Then there was Giachetti's third critical issue. "Finally, Tom also said my will should fully empower my executor to continue managing my business with TD Ameritrade," says Patane.
Most wills either ignore business issues like Patane's, or they give the executors broad powers, but not always the necessary power. Says Giachetti, "The will must be clear in saying that the executors will have full authority to both own and manage the business."
Patane says she'd considered just assigning client contracts to her successors ahead of time. "I would get my clients' approval now saying that, in the event of my death, the client agrees the contract would be assigned to another advisor. But Tom convinced us it wouldn't work because there were too many incompatibilities in our firms' pricing and structure. Down the road it perhaps would work if we were to align our practices more."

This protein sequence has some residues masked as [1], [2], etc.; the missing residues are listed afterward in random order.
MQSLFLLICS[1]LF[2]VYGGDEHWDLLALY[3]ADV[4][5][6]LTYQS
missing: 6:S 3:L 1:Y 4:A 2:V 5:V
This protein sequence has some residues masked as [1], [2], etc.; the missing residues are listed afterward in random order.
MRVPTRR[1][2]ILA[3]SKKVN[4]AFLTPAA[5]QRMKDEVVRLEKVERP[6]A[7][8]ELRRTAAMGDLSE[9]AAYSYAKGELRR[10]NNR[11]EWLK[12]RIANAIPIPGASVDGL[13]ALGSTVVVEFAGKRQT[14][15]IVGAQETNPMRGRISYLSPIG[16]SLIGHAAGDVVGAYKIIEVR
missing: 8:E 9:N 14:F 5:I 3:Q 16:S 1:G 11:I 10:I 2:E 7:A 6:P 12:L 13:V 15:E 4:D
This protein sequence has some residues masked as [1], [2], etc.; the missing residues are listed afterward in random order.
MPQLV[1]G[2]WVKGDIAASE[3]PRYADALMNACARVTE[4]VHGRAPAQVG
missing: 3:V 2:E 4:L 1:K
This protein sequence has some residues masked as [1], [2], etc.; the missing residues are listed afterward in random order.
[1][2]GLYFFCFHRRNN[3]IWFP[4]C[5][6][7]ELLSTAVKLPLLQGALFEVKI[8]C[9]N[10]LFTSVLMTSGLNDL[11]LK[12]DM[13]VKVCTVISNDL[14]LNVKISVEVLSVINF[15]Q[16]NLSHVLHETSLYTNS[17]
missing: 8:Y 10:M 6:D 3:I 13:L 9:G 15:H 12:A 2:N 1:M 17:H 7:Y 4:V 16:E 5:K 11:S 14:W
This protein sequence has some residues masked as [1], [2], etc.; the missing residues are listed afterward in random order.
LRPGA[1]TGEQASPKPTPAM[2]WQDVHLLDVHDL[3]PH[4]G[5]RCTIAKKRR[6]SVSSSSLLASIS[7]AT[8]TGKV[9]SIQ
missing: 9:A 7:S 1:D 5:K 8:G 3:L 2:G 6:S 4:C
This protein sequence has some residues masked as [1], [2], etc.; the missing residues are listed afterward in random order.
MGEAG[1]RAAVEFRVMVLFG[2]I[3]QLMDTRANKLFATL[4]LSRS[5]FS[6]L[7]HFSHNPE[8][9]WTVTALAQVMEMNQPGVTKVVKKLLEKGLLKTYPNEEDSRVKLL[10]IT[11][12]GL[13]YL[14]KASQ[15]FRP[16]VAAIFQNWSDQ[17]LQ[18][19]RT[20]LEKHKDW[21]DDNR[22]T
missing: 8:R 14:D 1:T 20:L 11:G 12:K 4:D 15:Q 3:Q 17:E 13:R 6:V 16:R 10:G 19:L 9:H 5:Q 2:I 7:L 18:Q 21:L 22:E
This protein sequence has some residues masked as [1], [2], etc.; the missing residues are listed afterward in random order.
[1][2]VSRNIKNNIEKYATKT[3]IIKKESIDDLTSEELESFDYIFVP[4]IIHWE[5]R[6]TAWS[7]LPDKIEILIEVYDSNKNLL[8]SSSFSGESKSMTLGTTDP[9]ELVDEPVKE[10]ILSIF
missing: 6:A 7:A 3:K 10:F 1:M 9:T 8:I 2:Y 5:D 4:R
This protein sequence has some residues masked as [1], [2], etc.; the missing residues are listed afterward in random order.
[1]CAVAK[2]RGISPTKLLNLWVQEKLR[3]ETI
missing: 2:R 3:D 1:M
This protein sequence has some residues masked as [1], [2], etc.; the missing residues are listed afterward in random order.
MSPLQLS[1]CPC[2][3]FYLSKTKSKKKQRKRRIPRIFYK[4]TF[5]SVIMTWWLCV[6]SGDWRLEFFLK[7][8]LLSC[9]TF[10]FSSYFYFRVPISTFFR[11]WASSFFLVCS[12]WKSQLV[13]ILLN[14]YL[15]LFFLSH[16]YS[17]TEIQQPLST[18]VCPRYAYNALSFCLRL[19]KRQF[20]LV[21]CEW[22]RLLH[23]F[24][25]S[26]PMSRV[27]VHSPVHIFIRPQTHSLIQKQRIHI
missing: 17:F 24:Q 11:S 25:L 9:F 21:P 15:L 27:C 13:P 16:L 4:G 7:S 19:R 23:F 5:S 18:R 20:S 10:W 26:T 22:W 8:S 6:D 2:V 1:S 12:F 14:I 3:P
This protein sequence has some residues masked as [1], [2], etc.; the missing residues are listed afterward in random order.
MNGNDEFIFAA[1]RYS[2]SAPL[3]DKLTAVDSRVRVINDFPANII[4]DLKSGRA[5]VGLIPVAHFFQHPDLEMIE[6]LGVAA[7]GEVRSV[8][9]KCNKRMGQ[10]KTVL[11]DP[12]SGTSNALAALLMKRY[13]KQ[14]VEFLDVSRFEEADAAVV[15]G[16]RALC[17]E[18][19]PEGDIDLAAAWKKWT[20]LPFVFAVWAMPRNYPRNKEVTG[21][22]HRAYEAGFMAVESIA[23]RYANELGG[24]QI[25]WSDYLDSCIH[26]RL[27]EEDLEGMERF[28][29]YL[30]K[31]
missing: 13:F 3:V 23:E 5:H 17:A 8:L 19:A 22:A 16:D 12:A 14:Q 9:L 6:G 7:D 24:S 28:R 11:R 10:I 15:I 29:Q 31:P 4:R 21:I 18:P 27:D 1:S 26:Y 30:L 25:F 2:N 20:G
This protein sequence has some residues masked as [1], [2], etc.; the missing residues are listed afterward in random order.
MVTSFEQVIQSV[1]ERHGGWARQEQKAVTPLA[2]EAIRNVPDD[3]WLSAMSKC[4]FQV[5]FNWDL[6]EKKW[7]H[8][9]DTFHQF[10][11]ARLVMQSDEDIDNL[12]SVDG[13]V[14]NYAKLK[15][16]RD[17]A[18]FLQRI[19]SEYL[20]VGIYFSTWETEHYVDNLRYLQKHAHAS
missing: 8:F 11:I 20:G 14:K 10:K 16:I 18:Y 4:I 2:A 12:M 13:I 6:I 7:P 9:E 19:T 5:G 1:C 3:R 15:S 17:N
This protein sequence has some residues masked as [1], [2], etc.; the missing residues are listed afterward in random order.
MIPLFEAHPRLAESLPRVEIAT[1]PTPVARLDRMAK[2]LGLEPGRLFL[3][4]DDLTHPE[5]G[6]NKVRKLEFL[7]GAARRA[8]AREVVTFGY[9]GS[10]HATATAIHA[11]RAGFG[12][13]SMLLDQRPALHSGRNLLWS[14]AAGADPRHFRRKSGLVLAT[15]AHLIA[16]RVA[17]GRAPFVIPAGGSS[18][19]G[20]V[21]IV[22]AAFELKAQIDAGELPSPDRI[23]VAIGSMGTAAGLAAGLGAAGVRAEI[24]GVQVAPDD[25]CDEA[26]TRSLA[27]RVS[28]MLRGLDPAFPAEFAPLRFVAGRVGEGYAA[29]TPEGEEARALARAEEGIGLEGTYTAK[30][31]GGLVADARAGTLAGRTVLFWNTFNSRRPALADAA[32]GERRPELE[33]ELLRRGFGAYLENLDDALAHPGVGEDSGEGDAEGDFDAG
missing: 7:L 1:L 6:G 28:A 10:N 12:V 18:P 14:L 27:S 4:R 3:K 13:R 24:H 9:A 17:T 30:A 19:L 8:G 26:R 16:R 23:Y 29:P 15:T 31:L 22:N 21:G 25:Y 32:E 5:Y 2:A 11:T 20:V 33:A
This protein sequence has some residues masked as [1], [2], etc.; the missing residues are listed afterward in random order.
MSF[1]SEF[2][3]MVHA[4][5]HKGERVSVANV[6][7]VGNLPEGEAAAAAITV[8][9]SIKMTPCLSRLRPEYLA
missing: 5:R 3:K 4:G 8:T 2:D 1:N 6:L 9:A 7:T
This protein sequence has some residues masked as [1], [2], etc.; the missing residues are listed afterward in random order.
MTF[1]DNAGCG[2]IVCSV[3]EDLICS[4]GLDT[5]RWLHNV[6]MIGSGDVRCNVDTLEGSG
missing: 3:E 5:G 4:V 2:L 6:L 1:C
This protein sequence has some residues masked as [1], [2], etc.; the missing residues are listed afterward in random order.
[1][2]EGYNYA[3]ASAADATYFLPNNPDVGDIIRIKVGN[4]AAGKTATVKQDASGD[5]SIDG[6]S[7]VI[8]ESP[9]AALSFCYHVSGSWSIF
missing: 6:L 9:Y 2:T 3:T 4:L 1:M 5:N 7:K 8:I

What do Patane's agreements with Doria and Boynton/Veligor look like, how were they negotiated and what were the tallest hurdles? Boynton says, "The most difficult thing to verbalize in the contract was the payment plan to Rozanna's estate. We didn't have trouble negotiating the payment; we just couldn't figure out how to best say things, which gave rise to many revisions. (Patane and company didn't actually have a third party draft their agreement; they did it themselves with input from Giachetti and their other legal advisors.)